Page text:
One parting comment, just like navigating a ship, your courses to your final destination aren’t linear, you don’t just draw a straight line from Destination A to Destination B on a chart. In Seamanship and Navigation, you have to take into account the curvature of the earth, compass variations, the currents, the tides, the effects of the moon, seasonal weather and so much more. The point is obstacles happen and if you take the long term view on your goals you’ll be able to adjust your course but still make forward progress. If you take the short term view, you will have a tendency to focus solely on the obstacle and how it is preventing you from obtaining your short-term goal. This “tendency” can limit your horizon not just for this year but for all the horizons of your future.
You ARE the Captain of your own ship – and your ship is You, and your course is the life you choose to live. Going to sea and losing sight of land both figuratively and literally can be a daunting challenge. It can be lonely, isolating and intimidating. And if you’ve dreamed up some truly authentic 20 year goals where you haven’t the foggiest idea how you’re going to make them happen then you’re on a course for an EPIC adventure. By the way, I wouldn’t share your 20 year goals with many people because most will think you’re crazy, some might even laugh at you (it’s happened to me)…and if that’s happens, smile because they aren’t willing to takes the risks to live their lives like you are.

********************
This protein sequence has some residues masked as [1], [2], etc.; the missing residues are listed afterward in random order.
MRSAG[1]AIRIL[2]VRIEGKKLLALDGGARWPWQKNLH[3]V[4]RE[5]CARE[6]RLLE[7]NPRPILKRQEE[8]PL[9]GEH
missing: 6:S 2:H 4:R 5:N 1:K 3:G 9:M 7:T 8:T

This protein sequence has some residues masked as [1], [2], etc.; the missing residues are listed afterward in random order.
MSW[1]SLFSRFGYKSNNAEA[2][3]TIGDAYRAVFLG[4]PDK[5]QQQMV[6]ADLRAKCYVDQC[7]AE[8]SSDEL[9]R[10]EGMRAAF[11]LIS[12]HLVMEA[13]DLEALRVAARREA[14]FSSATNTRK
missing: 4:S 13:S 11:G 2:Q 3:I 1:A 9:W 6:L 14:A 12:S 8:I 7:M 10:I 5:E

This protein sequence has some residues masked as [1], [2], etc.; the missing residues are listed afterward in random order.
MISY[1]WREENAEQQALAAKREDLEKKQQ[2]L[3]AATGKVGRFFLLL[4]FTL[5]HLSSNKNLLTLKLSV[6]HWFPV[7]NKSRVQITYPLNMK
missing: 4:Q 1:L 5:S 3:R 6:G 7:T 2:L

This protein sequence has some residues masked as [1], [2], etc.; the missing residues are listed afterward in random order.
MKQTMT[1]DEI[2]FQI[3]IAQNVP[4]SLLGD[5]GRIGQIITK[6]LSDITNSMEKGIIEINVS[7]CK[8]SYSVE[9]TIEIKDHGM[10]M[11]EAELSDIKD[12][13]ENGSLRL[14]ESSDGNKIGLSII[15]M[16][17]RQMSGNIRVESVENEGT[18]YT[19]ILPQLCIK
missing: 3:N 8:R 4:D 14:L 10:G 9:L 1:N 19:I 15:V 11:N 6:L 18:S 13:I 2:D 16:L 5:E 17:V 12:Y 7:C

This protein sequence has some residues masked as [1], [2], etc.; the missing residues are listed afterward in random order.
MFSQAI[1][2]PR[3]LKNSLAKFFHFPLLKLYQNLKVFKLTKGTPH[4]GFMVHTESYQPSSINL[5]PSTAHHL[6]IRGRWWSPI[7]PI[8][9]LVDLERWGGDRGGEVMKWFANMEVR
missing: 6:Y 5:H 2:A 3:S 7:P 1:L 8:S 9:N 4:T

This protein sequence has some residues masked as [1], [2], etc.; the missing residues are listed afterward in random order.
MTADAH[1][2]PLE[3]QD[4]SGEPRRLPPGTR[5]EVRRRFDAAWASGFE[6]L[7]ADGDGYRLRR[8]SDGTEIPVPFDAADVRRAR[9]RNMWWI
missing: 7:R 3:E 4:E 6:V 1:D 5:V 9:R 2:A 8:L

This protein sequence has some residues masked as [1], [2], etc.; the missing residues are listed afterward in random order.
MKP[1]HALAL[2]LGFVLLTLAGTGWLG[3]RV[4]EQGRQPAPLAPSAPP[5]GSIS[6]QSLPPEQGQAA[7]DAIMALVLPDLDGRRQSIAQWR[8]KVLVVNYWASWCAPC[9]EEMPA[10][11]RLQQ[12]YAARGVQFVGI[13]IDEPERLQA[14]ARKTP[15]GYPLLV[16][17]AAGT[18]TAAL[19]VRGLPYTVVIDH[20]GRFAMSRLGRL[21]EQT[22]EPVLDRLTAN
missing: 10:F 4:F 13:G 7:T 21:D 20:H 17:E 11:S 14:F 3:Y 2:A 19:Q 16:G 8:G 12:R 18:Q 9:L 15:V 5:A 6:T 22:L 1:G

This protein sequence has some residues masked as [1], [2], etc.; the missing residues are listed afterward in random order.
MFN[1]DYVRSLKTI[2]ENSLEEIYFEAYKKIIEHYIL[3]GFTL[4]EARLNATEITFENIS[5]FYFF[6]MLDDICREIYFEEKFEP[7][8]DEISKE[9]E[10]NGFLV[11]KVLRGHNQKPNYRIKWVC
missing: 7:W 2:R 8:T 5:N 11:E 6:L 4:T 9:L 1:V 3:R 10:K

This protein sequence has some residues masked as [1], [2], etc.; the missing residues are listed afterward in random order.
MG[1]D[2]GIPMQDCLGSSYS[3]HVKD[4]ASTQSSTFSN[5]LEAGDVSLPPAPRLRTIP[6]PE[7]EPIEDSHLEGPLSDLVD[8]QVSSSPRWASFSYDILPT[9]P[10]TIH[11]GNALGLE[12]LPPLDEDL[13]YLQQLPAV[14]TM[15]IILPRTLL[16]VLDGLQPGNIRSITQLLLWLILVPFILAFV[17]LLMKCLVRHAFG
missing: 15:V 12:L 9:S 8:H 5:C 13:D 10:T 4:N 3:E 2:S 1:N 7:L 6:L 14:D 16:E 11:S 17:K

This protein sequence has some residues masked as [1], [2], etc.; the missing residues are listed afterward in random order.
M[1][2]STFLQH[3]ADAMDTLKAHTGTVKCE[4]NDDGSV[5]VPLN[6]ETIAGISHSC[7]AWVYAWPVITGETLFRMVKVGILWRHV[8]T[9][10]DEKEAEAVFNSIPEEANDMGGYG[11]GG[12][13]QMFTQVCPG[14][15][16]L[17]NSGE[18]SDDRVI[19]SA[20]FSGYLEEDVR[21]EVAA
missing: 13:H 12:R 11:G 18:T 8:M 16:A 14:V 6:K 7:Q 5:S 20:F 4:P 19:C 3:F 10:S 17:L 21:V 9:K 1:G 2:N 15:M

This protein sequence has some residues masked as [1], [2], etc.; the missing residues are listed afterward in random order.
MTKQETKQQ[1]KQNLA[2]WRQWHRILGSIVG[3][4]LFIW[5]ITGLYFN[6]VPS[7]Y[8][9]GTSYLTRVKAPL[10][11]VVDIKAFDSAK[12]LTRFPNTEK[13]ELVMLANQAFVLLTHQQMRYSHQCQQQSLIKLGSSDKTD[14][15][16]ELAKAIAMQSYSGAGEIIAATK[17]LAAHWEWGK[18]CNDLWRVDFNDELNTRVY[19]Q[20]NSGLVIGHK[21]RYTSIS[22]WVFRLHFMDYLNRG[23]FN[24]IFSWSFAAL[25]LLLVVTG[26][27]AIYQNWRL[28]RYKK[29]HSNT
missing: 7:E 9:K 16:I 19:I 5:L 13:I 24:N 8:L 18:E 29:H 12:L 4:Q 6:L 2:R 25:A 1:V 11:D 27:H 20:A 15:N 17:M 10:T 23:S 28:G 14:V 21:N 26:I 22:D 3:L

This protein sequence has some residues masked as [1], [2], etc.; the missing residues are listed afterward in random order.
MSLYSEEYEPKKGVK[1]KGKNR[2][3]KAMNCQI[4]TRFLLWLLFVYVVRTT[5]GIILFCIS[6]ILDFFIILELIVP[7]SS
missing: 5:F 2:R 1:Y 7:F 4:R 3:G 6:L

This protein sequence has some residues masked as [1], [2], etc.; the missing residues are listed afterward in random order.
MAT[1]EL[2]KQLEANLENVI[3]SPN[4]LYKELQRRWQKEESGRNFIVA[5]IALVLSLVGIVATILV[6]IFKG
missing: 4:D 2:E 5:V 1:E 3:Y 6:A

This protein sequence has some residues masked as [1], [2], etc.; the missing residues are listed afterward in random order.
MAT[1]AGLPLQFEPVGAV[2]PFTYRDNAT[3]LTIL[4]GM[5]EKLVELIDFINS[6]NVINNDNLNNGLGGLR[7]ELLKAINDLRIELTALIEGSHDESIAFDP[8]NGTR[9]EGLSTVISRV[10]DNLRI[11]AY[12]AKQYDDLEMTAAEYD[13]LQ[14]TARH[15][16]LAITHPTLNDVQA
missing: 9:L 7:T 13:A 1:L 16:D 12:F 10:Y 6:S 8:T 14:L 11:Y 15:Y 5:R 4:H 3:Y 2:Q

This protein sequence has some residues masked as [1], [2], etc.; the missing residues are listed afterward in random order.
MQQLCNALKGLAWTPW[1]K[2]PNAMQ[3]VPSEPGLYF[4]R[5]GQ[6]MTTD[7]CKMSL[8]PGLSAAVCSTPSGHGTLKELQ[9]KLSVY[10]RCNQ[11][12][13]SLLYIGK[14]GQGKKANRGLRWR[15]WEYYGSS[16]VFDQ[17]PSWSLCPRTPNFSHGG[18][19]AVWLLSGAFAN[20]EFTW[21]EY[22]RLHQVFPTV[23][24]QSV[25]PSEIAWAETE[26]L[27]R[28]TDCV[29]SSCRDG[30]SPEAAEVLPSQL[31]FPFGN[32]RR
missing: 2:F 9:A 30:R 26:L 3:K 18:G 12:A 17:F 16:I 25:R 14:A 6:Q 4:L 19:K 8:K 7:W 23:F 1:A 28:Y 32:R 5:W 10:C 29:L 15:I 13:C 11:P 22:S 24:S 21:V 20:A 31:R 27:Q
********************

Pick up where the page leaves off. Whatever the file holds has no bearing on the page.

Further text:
“…Those who will not risk cannot win!”
Your Course is Up To You,